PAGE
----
Portimão Mayor Isilda Gomes highlights positive impact of Afro Nation festival on local economy
Since its debut in 2019, Afro Nation has become one of the biggest summer music festivals in the Algarve, attracting some of the world’s leading names from the Afrobeats, Hip-Hop, R&B, Dancehall and Afrohouse genres.
This third edition has been no different, with dozens of thousands of people of many nationalities travelling to Portimão to see their favourite artists. From Spanish, French, Nigerian and Israeli to American and Australian festivalgoers, people from all over the world come together at Praia da Rocha for the event.
While June is already a busy month in the Algarve, the festival has helped attract a previously unseen number of tourists to the town.
As Mayor Isilda Gomes puts it, Afro Nation has helped position Portimão as a “music festival destination” and has also helped attract a number of tourists in June which is usually only recorded in August, the peak of the tourist season in the region.
The town’s streets become filled with people from all over the world, which reflects positively on several sectors of the economy, the mayor said.
“These are festivalgoers with spending power,” Isilda Gomes told the Resident, stressing that they eat and drink at local restaurants and bars and fill up hotels across the region, particularly in the western Algarve.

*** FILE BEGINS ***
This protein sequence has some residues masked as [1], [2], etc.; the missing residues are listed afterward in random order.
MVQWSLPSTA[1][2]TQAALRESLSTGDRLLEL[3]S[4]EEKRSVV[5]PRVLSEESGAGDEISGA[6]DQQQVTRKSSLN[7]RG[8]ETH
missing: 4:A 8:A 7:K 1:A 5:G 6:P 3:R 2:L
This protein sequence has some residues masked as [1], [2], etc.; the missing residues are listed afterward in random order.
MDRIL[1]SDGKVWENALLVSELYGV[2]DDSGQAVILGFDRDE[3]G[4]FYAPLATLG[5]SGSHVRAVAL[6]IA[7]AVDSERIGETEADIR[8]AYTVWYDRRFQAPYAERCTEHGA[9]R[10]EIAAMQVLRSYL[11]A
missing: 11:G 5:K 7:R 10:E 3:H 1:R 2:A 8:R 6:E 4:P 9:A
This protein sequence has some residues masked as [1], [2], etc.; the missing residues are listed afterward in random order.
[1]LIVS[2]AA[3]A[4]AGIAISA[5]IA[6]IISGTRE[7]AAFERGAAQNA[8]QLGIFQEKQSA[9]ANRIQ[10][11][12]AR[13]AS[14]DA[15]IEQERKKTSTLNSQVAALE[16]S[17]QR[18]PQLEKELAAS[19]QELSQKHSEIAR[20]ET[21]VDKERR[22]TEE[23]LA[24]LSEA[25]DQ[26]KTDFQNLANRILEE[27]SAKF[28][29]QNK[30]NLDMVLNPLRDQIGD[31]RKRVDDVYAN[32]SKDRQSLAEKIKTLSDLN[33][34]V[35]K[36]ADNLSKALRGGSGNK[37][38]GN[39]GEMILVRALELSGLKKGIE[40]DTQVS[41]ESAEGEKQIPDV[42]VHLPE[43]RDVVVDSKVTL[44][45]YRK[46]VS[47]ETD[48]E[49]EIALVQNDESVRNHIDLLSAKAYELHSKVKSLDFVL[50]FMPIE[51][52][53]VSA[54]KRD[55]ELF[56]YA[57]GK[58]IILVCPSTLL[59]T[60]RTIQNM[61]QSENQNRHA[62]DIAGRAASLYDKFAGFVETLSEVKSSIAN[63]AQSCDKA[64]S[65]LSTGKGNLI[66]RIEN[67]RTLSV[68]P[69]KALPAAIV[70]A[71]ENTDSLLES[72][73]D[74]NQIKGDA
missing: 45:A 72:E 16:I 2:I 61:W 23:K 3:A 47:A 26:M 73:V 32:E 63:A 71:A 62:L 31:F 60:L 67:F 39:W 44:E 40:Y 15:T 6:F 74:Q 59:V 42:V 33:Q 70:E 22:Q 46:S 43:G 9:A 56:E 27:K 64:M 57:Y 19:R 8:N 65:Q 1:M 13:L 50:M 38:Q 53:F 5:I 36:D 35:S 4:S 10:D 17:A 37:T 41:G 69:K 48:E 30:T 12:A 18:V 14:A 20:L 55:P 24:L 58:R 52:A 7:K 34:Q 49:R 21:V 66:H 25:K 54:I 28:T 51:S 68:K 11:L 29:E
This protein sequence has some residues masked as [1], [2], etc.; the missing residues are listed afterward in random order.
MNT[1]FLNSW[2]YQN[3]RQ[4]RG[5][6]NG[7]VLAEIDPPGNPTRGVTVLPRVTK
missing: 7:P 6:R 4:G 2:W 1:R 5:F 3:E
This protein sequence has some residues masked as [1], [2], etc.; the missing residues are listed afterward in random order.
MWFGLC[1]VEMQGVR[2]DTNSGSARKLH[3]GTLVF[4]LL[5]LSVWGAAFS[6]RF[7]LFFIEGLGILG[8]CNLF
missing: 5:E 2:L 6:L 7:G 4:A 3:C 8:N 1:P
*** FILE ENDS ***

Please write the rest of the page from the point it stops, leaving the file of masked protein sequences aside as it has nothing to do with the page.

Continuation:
The event provides a much-needed boost to the local economy, said the mayor, adding that local business owners are “delighted to welcome these tourists” who “feel at home in Praia da Rocha”.
Many choose to rent a car to travel around and dine in establishments that serve Portuguese cuisine, creating a sense of closeness to the country’s culture. According to the mayor, these tourists are “extremely respectful with the locals,” and their profile is described as “very interesting”.
Citing certified studies, Isilda Gomes said the festival had a direct impact of €114 million in 2022, with an attendance of 40,000 people from over 40 countries.
Headliners this year include Burna Boy, a Nigerian performer; 50 Cent, an American hip-hop artist; Wizkid, also a Nigerian singer and songwriter; and Booba, a French rapper. True to its reputation as the world’s largest afrobeats festival, the event also features Asake, Aya Nakamura, Fireboy DML, Black Sherrif, Vegedream, Oxladee Ms Banks, as well as Cape Verdean artist Nelson Freitas and Afro-Portuguese singer Soraia Ramos, showcasing a mix of English, French, and Portuguese languages.
While some local residents complain about the traffic woes that such a large influx of tourists creates, as well as the rubbish left behind, Isilda Gomes believes these issues are expected during these kinds of events but are dealt with. The mayor also believes that the ‘pros’ from the festival heavily outweigh the ‘cons’.
Unlike many municipalities that invest financially to host these kinds of music events, this is not the case in Portimão, where the event organisers are entirely responsible for all the logistics.
The town is also preparing to host Rolling Loud between July 5-7, an international Hip-Hop festival which attracted 55,000 people to Portimão last year and generated nearly €100 million for the local economy according to an independent consultant, Gomes said.
The success of these festivals has led the municipality to establish a protocol with the promoter of both events, guaranteeing that at least two major international events will continue taking place on the current dates until 2025, provided that“quality and safety are assured,” said the mayor.
By BEATRIZ MAIO